• Thursday’s Unemployment Claims may add to last week’s unprecedented reading of over 3 million people unemployed. The forecast is another 3.15 million Americans unemployed.

  • Friday will host Non-Farm payrolls which is forecast for a change of -81k, while monthly average hourly earnings is expected to read 0.2% growth, down from 0.3% last month. Following this, ISM Non-Manufacturing PMI is expected to show contraction in the sector at 48.

EUR

The trade-weighted Euro index closed in the green last week, climbing almost 2% from Monday lows. This move, in conjunction with US Dollar weakness, accelerated the Euro to highs to 1.1142 against the Dollar. However, Sterling outperforming the Euro pushed the GBPEUR cross higher throughout the week, trading at 1.1228 on Friday evening. This week, leading economic indicators are expected to extend last week’s poor PMI readings, providing insight into the size of the economic downturn in the Euro area as a result of full lockdown in its major economies.

  • On Tuesday, Eurozone year on year flash CPI, including the separate core reading which excludes volatile goods, is expected to show 0.8% price growth while the core reading forecast for 1.1% price growth. The expected drop in inflation places the measure further away from the European Central Bank’s desired level of below but close to 2% inflation.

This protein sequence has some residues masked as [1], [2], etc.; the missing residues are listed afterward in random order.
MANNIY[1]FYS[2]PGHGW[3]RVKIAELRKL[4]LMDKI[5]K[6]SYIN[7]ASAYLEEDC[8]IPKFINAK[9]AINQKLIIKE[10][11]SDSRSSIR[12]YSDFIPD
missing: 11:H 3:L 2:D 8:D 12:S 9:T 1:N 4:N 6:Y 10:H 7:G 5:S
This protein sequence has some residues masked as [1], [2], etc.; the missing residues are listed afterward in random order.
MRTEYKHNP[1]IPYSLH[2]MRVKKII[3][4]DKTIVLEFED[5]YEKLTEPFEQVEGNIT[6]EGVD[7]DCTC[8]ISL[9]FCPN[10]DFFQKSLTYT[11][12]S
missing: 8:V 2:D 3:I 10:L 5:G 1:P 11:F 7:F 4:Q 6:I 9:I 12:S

• Wednesday will host several Final Manufacturing PMI readings for March, with the Eurozone aggregate forecast to show a contractionary level of 44.7, down from 44.8 in February.

  • Eurozone unemployment is also released on Wednesday. The monthly release is forecast to be unchanged at 7.4%, but the risk of a downside deviation seems much greater than to the upside.

  • On Friday, the final reading of Services PMI’s, which showed record levels of contraction last week, is expected to consolidate previous estimates. The Eurozone aggregate is forecast to read even lower than last week at 28.2, down from 28.4. Monthly retail sales are also forecast for a downturn from the last reading – expectations are a modest 0.1% growth.